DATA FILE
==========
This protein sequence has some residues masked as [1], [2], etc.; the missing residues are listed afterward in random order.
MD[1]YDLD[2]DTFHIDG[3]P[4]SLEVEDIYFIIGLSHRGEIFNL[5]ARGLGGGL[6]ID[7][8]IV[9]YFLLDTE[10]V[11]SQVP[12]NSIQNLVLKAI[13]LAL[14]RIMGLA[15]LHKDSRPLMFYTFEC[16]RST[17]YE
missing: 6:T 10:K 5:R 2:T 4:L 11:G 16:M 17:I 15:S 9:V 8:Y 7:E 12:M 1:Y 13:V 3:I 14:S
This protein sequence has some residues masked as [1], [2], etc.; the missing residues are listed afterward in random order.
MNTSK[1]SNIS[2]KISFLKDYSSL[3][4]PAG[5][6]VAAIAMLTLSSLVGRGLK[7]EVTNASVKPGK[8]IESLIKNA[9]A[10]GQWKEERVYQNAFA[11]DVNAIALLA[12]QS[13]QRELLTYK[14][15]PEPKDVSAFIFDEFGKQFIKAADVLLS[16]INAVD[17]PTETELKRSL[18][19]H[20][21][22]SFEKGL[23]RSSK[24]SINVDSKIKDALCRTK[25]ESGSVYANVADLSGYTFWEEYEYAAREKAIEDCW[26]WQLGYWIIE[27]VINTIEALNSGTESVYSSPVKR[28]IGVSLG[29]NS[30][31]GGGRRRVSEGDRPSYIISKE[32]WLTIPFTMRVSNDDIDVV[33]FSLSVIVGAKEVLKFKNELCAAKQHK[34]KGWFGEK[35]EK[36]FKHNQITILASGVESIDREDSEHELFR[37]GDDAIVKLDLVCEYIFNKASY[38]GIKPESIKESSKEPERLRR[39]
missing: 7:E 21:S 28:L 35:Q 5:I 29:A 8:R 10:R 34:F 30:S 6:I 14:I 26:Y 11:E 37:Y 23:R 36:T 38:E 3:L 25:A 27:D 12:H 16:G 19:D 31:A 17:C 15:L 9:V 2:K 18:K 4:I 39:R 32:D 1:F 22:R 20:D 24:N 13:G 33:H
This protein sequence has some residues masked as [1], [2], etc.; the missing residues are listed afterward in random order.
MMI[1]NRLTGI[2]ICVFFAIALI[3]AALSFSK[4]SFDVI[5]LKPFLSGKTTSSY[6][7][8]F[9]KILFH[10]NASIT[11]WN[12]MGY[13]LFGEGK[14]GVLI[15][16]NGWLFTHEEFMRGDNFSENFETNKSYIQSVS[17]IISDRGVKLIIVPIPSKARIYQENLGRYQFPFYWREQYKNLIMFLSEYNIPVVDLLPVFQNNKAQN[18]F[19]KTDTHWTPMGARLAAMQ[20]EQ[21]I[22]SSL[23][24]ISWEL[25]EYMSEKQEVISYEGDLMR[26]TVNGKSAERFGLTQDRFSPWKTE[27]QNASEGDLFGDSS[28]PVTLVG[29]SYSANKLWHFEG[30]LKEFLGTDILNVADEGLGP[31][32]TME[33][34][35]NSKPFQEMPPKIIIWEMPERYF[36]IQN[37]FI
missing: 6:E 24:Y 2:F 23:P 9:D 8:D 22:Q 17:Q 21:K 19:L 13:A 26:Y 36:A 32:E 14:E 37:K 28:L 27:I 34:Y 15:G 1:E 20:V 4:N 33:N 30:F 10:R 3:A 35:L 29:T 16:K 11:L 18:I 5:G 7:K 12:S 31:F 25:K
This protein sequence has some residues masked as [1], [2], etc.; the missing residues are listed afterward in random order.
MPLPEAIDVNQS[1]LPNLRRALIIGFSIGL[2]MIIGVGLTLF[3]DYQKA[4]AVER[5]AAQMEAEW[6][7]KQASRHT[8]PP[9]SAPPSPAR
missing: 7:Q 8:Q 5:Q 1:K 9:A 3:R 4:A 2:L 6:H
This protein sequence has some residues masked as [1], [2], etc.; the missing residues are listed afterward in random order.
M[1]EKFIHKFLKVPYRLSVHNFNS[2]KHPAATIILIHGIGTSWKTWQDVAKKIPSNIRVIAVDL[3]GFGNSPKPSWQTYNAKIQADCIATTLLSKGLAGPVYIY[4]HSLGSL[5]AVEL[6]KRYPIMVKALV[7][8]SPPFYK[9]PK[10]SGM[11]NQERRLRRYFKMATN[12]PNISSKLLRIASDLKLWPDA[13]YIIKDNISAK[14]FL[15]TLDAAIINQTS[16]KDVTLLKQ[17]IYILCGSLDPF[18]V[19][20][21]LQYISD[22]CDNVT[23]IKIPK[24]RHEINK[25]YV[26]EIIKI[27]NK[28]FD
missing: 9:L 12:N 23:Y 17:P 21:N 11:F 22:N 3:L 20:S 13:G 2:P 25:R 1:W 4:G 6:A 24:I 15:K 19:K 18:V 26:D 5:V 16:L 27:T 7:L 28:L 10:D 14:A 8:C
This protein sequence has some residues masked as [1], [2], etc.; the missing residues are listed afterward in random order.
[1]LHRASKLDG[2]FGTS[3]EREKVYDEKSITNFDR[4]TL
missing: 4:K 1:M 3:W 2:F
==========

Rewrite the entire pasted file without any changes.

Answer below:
This protein sequence has some residues masked as [1], [2], etc.; the missing residues are listed afterward in random order.
MD[1]YDLD[2]DTFHIDG[3]P[4]SLEVEDIYFIIGLSHRGEIFNL[5]ARGLGGGL[6]ID[7][8]IV[9]YFLLDTE[10]V[11]SQVP[12]NSIQNLVLKAI[13]LAL[14]RIMGLA[15]LHKDSRPLMFYTFEC[16]RST[17]YE
missing: 6:T 10:K 5:R 2:T 4:L 11:G 16:M 17:I 15:S 9:V 8:Y 7:E 12:M 1:Y 13:V 3:I 14:S
This protein sequence has some residues masked as [1], [2], etc.; the missing residues are listed afterward in random order.
MNTSK[1]SNIS[2]KISFLKDYSSL[3][4]PAG[5][6]VAAIAMLTLSSLVGRGLK[7]EVTNASVKPGK[8]IESLIKNA[9]A[10]GQWKEERVYQNAFA[11]DVNAIALLA[12]QS[13]QRELLTYK[14][15]PEPKDVSAFIFDEFGKQFIKAADVLLS[16]INAVD[17]PTETELKRSL[18][19]H[20][21][22]SFEKGL[23]RSSK[24]SINVDSKIKDALCRTK[25]ESGSVYANVADLSGYTFWEEYEYAAREKAIEDCW[26]WQLGYWIIE[27]VINTIEALNSGTESVYSSPVKR[28]IGVSLG[29]NS[30][31]GGGRRRVSEGDRPSYIISKE[32]WLTIPFTMRVSNDDIDVV[33]FSLSVIVGAKEVLKFKNELCAAKQHK[34]KGWFGEK[35]EK[36]FKHNQITILASGVESIDREDSEHELFR[37]GDDAIVKLDLVCEYIFNKASY[38]GIKPESIKESSKEPERLRR[39]
missing: 7:E 21:S 28:L 35:Q 5:I 29:A 8:R 10:R 34:F 30:S 6:I 14:I 26:Y 11:E 37:Y 23:R 36:T 38:E 3:L 25:A 27:D 12:H 16:G 19:D 31:A 17:C 15:L 9:V 2:K 18:K 4:I 39:R 32:D 1:F 22:R 20:D 24:N 13:G 33:H
This protein sequence has some residues masked as [1], [2], etc.; the missing residues are listed afterward in random order.
MMI[1]NRLTGI[2]ICVFFAIALI[3]AALSFSK[4]SFDVI[5]LKPFLSGKTTSSY[6][7][8]F[9]KILFH[10]NASIT[11]WN[12]MGY[13]LFGEGK[14]GVLI[15][16]NGWLFTHEEFMRGDNFSENFETNKSYIQSVS[17]IISDRGVKLIIVPIPSKARIYQENLGRYQFPFYWREQYKNLIMFLSEYNIPVVDLLPVFQNNKAQN[18]F[19]KTDTHWTPMGARLAAMQ[20]EQ[21]I[22]SSL[23][24]ISWEL[25]EYMSEKQEVISYEGDLMR[26]TVNGKSAERFGLTQDRFSPWKTE[27]QNASEGDLFGDSS[28]PVTLVG[29]SYSANKLWHFEG[30]LKEFLGTDILNVADEGLGP[31][32]TME[33][34][35]NSKPFQEMPPKIIIWEMPERYF[36]IQN[37]FI
missing: 6:E 24:Y 2:F 23:P 9:D 8:D 22:Q 17:Q 21:K 19:L 13:A 26:Y 36:A 32:E 14:E 37:K 28:L 27:I 34:Y 15:G 1:E 20:V 4:N 33:N 30:F 10:R 3:A 35:L 29:T 16:K 11:L 18:I 5:G 7:K 12:S 31:F 25:K
This protein sequence has some residues masked as [1], [2], etc.; the missing residues are listed afterward in random order.
MPLPEAIDVNQS[1]LPNLRRALIIGFSIGL[2]MIIGVGLTLF[3]DYQKA[4]AVER[5]AAQMEAEW[6][7]KQASRHT[8]PP[9]SAPPSPAR
missing: 7:Q 8:Q 5:Q 1:K 9:A 3:R 4:A 2:L 6:H
This protein sequence has some residues masked as [1], [2], etc.; the missing residues are listed afterward in random order.
M[1]EKFIHKFLKVPYRLSVHNFNS[2]KHPAATIILIHGIGTSWKTWQDVAKKIPSNIRVIAVDL[3]GFGNSPKPSWQTYNAKIQADCIATTLLSKGLAGPVYIY[4]HSLGSL[5]AVEL[6]KRYPIMVKALV[7][8]SPPFYK[9]PK[10]SGM[11]NQERRLRRYFKMATN[12]PNISSKLLRIASDLKLWPDA[13]YIIKDNISAK[14]FL[15]TLDAAIINQTS[16]KDVTLLKQ[17]IYILCGSLDPF[18]V[19][20][21]LQYISD[22]CDNVT[23]IKIPK[24]RHEINK[25]YV[26]EIIKI[27]NK[28]FD
missing: 9:L 12:N 23:Y 17:P 21:N 11:F 22:N 3:L 20:S 13:G 2:P 25:R 1:W 4:G 6:A 24:I 15:K 19:K 18:V 26:D 5:V 16:L 27:T 7:L 28:L 10:D 14:A 8:C
This protein sequence has some residues masked as [1], [2], etc.; the missing residues are listed afterward in random order.
[1]LHRASKLDG[2]FGTS[3]EREKVYDEKSITNFDR[4]TL
missing: 4:K 1:M 3:W 2:F